Group of Indians on horseback cresting a hill

Symposium Explores Work by Winslow Homer & Frederic Remington

Every year the DAM’s Petrie Institute of Western American Art hosts a symposium that explores themes about the West. This year, we are broadening our scope. The symposium Natural Forces: Winslow Homer and Frederic Remington explores the lives and works of two iconic American painters: Homer, known for his depictions of the eastern coast, and Remington, famous for his visions of the American West.

Art scholars will discuss topics related to Homer and Remington including the following:

1. How both artists started their careers as illustrators of wars.

2. How both artists matured as painters of place and mood.

3. How their contributions to the 1893 Chicago World's Fair were both typical and surprising.

4. How both artists became known for portraying the wilderness, even while their lives were firmly rooted in the city.

5. How the artists created a new twist on the long tradition of history painting.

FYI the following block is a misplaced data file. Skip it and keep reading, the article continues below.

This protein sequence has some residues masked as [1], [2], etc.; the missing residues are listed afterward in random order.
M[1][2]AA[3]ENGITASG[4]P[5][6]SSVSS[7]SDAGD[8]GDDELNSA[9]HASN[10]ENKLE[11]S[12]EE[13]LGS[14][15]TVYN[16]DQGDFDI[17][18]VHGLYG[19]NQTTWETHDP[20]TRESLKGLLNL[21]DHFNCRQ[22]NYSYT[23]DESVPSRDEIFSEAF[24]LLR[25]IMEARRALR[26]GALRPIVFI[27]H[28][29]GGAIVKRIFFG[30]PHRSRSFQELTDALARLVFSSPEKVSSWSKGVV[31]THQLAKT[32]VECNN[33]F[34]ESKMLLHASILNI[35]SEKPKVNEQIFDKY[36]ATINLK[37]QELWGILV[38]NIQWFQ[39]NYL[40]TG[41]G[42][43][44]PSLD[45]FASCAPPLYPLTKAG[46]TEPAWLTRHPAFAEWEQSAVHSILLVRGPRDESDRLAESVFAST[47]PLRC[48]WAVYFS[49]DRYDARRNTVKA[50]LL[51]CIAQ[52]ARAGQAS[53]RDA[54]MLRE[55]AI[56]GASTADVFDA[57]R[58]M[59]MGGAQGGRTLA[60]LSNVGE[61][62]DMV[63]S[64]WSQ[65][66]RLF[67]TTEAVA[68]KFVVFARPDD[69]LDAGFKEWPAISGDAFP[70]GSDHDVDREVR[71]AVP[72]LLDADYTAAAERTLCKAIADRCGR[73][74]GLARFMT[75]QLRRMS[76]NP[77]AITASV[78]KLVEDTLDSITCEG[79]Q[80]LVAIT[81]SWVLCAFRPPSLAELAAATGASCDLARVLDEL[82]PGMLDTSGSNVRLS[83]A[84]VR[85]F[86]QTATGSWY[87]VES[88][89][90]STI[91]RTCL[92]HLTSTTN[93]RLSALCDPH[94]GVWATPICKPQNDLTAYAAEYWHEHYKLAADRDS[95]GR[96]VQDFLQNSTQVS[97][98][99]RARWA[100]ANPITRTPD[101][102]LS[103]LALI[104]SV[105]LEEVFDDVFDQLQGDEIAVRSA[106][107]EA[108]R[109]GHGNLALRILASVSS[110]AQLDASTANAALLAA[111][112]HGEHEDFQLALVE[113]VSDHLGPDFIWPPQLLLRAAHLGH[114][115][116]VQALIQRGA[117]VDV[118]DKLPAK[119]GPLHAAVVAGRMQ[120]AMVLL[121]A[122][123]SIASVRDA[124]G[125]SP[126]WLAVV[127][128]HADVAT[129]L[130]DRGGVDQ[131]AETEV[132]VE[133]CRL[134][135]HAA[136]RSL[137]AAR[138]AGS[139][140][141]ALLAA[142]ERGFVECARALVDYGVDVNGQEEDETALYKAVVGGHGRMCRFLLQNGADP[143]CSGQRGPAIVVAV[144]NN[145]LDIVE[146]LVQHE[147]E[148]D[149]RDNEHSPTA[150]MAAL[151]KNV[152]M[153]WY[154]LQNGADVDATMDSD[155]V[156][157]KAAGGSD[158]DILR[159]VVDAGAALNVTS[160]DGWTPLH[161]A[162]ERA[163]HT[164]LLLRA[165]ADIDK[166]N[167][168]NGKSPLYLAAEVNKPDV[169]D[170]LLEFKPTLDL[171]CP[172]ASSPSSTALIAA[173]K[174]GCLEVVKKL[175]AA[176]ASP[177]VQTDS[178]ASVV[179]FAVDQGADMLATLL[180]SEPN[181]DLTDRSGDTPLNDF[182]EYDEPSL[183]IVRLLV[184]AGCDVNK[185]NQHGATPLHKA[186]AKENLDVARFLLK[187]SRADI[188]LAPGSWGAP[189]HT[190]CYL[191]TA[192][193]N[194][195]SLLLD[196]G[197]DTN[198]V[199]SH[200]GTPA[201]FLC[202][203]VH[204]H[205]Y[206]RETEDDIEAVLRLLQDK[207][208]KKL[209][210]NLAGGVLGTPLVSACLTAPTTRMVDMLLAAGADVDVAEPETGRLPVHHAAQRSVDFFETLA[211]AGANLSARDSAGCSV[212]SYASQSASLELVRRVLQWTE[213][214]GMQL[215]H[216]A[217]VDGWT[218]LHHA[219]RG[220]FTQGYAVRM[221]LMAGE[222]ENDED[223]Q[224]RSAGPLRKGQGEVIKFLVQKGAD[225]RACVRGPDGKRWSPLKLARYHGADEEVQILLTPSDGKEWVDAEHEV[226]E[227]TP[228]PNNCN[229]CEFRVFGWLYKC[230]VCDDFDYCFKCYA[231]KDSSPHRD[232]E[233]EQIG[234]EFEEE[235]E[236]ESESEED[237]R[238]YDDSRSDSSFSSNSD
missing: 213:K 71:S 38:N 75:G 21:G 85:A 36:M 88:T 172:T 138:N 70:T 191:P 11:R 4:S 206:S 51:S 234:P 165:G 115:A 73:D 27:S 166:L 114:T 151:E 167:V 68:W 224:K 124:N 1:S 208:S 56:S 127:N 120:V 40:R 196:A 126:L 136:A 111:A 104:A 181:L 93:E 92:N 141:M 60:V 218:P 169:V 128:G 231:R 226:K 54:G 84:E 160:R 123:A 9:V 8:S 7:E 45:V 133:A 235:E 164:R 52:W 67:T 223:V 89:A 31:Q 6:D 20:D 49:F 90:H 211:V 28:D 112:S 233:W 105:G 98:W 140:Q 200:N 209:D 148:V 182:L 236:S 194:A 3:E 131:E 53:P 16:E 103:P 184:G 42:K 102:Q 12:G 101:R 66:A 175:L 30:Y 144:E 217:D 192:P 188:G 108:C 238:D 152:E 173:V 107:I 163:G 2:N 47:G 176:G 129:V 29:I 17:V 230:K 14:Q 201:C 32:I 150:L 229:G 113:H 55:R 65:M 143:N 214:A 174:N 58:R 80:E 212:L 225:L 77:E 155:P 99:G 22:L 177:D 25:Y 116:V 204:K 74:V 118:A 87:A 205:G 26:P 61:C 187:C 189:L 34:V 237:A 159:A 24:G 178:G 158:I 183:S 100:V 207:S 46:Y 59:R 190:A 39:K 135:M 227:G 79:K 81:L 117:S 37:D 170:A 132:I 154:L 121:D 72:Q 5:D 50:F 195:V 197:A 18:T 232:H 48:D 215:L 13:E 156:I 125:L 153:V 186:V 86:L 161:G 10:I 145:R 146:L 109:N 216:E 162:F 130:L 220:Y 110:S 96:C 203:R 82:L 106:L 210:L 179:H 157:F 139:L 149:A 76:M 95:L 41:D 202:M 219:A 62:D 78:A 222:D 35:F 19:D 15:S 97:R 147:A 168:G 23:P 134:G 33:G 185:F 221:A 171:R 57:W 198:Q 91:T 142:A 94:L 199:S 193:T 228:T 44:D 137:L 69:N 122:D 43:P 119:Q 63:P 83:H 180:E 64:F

Barefoot boys playing snap the whip in front of a red building

Winslow Homer, Snap the Whip, 1872. Oil on canvas; 26 x 36 in. Collection of The Butler Museum of American Art, Youngstown, Ohio: Museum Purchase, 1919/Bridgeman Images.

You’ll also learn more about Natural Forces: Winslow Homer and Frederic Remington, an exhibition co-developed with curators at the Amon Carter Museum of American Art in Fort Worth and the Portland Museum of Art in Maine, which opens at the DAM March 15, 2020.

If you love the lure of the West, prefer the tumultuous waves of the eastern sea coast, or simply like learning new things, we invite you to the Natural Forces: Winslow Homer and Frederic Remington symposium, which is sure to be an engaging and thought-provoking day.

Image at top: Frederic Remington, The Buffalo Runners—Big Horn Basin, 1909. Oil on canvas; 30-1/8 x 51-1/8 in. Courtesy of the Sid Richardson Museum, Fort Worth, Texas, 1950.3.1.30.